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Pitt off-season notes: Of linebackers and coaches, past and present


New Pitt defensive coordinator Dave Huxtable may not know his players especially well after only a week in town. But he should know this:
Linebacker Ejuan Price will be especially motivated over the winter and the next two seasons.
Price, a freshman from Woodland Hills, said this Tuesday on Twitter:
“Gotta grind in this off season I only wanna do 2 more years in college!. Got tired of school in 1 semester I need NFL.”
Price is a long way from the NFL. But I remember former Pitt defensive coordinator Keith Patterson telling me last summer that Price has the potential to be considered among the best pass rushers he has coached.
And Patterson was former Steelers outside linebacker Jason Gildon’s coach in high school.
— On the subject of linebackers’ tweets, Pitt’s Todd Thomas didn’t play in the BBVA Compass Bowl on Saturday, and there was reason for that. He had surgery this week, according to one of his tweets.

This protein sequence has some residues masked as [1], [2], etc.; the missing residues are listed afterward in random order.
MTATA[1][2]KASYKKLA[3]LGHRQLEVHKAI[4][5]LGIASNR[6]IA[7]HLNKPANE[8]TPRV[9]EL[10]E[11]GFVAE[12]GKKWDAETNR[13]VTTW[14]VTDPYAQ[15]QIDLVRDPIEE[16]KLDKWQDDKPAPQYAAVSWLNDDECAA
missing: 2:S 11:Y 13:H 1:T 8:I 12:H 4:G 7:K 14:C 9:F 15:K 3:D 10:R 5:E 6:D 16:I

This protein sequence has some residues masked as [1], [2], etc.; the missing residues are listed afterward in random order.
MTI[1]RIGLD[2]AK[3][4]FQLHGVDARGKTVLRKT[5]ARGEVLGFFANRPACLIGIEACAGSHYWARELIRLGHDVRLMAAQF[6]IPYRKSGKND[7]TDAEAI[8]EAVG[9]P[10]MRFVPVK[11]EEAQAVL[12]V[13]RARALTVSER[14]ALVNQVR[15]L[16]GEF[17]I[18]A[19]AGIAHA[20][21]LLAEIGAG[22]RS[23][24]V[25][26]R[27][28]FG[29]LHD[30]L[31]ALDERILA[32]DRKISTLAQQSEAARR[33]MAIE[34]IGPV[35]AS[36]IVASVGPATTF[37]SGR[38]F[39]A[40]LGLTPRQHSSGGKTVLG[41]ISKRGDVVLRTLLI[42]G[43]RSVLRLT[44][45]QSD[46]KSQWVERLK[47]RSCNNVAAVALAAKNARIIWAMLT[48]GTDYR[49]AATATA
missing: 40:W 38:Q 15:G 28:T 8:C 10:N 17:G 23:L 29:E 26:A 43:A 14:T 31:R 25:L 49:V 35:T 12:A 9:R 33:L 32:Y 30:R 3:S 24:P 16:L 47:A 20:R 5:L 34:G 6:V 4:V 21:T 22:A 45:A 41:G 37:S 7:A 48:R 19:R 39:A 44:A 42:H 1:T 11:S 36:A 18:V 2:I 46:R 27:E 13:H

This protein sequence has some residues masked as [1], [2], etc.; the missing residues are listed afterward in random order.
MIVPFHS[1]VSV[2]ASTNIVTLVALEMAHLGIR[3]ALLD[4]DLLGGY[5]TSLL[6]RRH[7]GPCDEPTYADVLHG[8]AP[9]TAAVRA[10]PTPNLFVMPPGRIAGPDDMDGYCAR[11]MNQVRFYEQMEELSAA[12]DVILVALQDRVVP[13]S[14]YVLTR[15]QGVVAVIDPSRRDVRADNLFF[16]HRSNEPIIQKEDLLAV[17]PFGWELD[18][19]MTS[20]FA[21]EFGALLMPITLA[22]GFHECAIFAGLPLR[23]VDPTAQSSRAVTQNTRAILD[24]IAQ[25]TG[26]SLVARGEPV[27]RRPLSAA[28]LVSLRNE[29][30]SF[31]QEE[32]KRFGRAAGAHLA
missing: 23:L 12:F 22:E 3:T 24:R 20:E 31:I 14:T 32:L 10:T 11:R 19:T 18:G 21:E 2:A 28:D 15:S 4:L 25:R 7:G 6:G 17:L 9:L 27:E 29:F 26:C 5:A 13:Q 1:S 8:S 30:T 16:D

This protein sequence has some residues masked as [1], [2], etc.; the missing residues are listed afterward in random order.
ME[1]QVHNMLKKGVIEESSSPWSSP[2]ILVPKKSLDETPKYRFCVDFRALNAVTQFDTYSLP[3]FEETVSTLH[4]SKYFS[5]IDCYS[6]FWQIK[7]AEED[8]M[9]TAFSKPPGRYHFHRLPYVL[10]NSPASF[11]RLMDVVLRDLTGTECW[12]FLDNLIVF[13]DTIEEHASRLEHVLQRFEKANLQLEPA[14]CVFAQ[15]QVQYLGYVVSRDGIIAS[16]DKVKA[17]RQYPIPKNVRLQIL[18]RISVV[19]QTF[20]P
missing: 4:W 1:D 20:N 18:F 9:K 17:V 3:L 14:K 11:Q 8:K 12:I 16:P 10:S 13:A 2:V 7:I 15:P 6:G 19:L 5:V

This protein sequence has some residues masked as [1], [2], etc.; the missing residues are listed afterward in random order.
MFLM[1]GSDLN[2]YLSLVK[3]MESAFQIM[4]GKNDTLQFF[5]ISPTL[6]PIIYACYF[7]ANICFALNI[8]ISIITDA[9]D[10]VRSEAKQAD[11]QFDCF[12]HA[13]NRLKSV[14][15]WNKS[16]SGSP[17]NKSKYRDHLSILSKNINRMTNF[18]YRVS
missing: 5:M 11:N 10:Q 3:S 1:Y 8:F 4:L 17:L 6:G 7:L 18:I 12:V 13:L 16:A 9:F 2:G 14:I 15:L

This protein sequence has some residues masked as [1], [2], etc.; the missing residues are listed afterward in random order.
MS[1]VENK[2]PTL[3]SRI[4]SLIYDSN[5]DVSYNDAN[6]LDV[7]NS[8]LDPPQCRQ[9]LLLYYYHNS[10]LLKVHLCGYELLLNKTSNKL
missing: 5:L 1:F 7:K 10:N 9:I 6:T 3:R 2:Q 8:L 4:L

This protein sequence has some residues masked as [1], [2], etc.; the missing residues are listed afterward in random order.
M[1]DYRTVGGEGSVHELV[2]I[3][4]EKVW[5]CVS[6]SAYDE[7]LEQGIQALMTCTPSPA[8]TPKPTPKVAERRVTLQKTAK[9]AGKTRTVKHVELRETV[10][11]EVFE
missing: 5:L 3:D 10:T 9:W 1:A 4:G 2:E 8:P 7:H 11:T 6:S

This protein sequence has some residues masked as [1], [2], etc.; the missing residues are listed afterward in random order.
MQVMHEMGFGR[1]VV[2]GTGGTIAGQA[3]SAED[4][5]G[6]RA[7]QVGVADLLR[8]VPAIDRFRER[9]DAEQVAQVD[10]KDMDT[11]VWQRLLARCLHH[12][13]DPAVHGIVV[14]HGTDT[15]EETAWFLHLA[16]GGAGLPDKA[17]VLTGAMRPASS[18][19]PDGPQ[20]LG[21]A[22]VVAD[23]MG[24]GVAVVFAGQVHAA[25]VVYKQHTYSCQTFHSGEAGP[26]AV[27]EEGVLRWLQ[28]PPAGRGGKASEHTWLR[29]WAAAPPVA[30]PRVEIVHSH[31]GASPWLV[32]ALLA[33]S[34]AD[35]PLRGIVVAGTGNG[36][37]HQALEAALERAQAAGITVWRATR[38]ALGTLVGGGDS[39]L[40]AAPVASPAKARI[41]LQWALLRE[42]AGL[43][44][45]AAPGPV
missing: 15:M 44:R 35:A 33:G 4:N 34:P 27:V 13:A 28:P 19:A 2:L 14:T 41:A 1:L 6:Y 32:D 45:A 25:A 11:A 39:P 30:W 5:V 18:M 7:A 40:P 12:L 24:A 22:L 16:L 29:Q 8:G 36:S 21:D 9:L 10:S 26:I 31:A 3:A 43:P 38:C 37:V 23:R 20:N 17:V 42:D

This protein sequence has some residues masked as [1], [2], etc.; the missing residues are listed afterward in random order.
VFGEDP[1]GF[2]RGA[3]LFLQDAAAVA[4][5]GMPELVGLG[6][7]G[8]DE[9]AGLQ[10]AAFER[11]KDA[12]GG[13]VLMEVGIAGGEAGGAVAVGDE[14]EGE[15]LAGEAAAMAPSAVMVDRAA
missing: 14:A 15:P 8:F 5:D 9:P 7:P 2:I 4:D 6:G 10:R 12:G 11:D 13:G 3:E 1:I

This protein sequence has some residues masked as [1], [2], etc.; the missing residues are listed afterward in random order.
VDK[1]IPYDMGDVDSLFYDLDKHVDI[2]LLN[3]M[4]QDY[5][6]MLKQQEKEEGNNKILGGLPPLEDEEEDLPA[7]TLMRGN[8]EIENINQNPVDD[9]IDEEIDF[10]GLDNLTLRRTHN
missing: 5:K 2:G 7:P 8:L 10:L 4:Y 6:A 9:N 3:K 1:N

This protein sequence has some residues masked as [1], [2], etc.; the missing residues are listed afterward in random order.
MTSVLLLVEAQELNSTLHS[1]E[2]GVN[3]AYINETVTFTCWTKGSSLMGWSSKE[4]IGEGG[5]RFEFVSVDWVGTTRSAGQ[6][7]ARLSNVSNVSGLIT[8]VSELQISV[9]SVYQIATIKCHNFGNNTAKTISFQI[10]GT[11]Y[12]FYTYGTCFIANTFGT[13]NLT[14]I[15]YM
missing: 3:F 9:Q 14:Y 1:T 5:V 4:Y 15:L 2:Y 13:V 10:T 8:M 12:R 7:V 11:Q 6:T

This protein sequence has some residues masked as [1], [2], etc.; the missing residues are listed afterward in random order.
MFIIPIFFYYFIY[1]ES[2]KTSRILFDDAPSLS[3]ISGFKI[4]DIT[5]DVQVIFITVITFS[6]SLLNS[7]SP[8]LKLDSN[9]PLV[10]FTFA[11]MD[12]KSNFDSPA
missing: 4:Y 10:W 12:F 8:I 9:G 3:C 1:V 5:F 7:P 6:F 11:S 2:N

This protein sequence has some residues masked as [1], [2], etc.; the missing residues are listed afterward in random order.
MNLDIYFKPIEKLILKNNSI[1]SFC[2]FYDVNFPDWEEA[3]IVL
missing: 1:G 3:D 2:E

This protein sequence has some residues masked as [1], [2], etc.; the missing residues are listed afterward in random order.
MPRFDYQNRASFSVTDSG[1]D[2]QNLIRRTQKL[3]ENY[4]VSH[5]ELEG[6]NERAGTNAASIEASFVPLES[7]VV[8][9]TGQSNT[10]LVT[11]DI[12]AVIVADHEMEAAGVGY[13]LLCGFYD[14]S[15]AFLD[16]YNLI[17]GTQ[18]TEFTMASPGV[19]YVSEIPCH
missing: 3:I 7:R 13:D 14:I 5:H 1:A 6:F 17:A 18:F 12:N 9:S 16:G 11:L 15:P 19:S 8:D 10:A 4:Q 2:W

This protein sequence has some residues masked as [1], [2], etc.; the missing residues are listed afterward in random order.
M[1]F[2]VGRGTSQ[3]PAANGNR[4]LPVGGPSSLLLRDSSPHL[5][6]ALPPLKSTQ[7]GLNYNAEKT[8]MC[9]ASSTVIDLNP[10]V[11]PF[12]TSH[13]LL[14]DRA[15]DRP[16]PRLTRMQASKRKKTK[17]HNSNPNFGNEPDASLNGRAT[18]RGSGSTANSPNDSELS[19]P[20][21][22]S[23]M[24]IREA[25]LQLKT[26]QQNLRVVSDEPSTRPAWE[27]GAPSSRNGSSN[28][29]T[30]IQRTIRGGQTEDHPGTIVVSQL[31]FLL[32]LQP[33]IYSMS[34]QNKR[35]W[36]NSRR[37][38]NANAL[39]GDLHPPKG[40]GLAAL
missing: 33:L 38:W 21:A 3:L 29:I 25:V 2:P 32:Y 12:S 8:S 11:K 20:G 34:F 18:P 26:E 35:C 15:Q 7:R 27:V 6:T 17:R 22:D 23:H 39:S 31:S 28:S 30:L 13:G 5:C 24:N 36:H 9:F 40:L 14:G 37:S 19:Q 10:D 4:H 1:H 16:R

Thomas, a redshirt freshman from Beaver Falls, played through knee pain most of the season, but often was one of the most dynamic defenders on the team.
— Linebacker Max Gruder hasn’t said anything notable on Twitter lately (good for him), but he will play in the East-West Shrine Game on Jan. 21 in St. Petersburg, Fla. Pitt cornerback Antwuan Reed will play in the Casino Del Solo All-Star Game on Monday in Tucson, Ariz.
— Football coach Paul Chryst was introduced to the crowd at Petersen Events Center on Wednesday night during the Pitt/Rutgers game, and he spent several seconds waving to the crowd as unobtrusively as possible.
What he didn’t do (to his credit) was don an Oakland Zoo T-shirt and sit among that madness — like his predecessor famously did last year.
So far, Chryst has impressed everyone he has encountered with his quiet professionalism and a refusal to make any brash promises. I believe it’s an approach that eventually will pay dividends.
Todd Graham came to Pitt last season after some modest success at Tulsa in Conference USA, and acted like there was no other way to play football than his way.
Chryst accomplished more at Wisconsin against tougher competition — albeit as a coordinator, not a head coach — but you’d never know it.
Potential recruits and their coaches have noticed. In the end, those are the people a coach most wants to impress.



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